Sahba Aminikia was called by the San Francisco Chronicle “an artist singularly equipped to provide a soundtrack to these unsettling times". Aminikia lives in the United States, but his family is from Iran. Early this month, his work was part of a festival by the world-famous Kronos Quartet, for whom Aminikia is writer-in-residence. His mother, a U.S. green card holder who is in Tehran, was caught in the travel ban issued by President Trump, so she missed the early February festival at SFJazz that included her son’s music.
Aminikia’s compositions are haunting and ethereal and combine elements from both eastern and western musical traditions to create sounds that are as exotic as they are familiar.
Welum caught up with the 35- year-old composer to ask about his music and how beauty and ethics are taken into account in his artistic creations and in his life.
Do you consider yourself an Iranian composer or a composer who happens to be Iranian, or something else entirely?
I consider myself an Iranian-American composer and the only reason that I am insisting on both identities is because my life story and music has been shaped in both geographical locations and inevitably they both form a large portion of my stories. However, while taking no pride in being part of neither of them, I take pride in moments when either of them have been the home to bright and idealistic individuals throughout their histories.
What has been your greatest triumph so far?
Understanding that the ideals of every culture and nation connect and relate to one another more than the political hemispheres of those cultures do. I see myself as a connecting dot between two of those cultures who are symbolically hostile to one another. I feel very privileged and fortunate to be a boatman between the two.
What has been your biggest learning experience?
Studying humanities at the Conservatory of Music in San Francisco. It gave me the opportunity to re-evaluate, challenge and sometimes reject many of my previously-learned ethics and to seek a deeper connection with human beings beyond language and culture.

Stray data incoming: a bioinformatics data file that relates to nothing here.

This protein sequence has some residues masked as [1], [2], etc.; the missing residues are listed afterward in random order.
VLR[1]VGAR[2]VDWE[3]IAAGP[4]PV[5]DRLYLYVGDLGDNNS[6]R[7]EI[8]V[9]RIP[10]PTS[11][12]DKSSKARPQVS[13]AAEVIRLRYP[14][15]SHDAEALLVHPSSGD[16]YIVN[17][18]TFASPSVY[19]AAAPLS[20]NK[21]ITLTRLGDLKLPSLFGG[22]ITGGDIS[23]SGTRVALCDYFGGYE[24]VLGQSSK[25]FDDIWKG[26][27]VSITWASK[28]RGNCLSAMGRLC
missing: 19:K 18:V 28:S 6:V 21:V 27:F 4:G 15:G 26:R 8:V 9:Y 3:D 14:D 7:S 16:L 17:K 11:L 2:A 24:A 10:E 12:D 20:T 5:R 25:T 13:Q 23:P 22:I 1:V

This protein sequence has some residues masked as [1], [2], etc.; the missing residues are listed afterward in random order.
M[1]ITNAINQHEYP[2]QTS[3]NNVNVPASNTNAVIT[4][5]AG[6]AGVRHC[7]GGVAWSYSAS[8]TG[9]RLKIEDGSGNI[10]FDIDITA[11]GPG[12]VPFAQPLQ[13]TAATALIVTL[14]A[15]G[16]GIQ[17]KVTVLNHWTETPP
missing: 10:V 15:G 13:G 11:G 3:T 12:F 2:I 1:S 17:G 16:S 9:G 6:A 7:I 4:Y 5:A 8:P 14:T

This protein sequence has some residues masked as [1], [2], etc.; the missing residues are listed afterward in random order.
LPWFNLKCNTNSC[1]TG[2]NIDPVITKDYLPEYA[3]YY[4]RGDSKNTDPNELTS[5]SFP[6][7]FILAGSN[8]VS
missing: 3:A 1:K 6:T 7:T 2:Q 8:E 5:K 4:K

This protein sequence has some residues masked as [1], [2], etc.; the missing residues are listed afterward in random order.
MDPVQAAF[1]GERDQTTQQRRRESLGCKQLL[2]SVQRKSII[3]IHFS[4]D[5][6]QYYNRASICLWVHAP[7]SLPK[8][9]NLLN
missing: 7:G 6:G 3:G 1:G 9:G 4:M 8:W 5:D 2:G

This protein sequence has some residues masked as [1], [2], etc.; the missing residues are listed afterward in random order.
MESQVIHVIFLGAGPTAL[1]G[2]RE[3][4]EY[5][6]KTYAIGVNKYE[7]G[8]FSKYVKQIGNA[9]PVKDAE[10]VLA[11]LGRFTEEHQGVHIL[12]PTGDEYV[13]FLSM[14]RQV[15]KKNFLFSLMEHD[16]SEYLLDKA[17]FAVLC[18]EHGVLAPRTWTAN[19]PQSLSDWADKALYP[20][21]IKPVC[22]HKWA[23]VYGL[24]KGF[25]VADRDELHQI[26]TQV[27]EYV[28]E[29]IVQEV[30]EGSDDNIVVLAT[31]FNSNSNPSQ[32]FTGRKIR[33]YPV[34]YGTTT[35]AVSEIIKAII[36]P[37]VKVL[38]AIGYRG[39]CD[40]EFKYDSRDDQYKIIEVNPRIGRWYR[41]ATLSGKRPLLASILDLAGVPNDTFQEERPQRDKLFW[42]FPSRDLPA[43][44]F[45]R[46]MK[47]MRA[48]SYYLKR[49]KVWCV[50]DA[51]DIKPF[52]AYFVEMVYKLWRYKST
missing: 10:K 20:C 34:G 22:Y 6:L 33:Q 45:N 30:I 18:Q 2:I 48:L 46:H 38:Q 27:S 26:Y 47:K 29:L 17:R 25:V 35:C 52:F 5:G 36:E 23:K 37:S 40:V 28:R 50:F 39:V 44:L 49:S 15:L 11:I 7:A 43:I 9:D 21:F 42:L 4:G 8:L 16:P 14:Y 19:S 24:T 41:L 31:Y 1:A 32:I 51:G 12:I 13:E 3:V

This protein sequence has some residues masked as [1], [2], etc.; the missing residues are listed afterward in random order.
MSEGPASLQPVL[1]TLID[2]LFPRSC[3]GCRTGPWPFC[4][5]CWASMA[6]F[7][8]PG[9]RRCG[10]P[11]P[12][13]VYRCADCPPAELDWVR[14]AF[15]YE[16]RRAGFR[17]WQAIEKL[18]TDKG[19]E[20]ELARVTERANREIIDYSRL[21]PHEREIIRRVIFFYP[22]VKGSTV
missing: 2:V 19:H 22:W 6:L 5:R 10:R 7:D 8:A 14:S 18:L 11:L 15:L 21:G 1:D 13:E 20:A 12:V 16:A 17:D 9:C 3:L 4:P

How do ethics play into your compositions and your life?
For me, ethics is on one side staying true to yourself despite all doubtful and scary moments and it is an ongoing process for me in my own life both professionally and personally. The true self is beautiful, and beauty is the key to the heart of every life form on this planet. So, on the other side, my ethics are based on beauty, passion and love. For example, someone struggling to accomplish a beautiful act is the most poetic and morally pleasing image in my mind and encourages me to respond to that beauty with creating another live being and passing on this tradition of creating life in form of a piece of art to the next listener.
What prompted you to become a composer?
I think music is one of the few surviving arts of magic, which are mostly extinct now. And by magic I mean shaping and transforming human emotions by using undecided science. I think this also takes us to the ancient story of Gilgamesh and what is in fact the deepest dilemma of human being; immortality. Stories and melodies are what remain of us. In addition to that, I was born into a culture where storytelling was a survival skill and people around me used and developed this skill in order to make the lives of their loved ones easier in difficult times. I hear music in my own head when I go through my own most difficult times in life. So I think for me it was not much of a difficult decision to make.
What are your goals for the near and distant future?
I believe in increasing the quality of the moment to the maximum potential and that's what creates a bright and worthy-of-living future. If I lose a moment of now, which is continuing what I am doing until my last breath, I feel that I have betrayed my own future both near and distant. I intend to create as much music as I possibly can.
What do you most hope listeners take away from your music?
A cathartic experience that haunts them, confirms, nourishes and amplifies their dark side and then as in exorcism, purifies them by fully immersing them in their own avoided emotions.
Sahba Aminikia composes music for solo projects, chamber music groups, ensembles, multimedia projects, vocalists and full orchestras. A complete listing of current projects and groups with whom he's working is on his website.
composer / Iran / Middle East / Music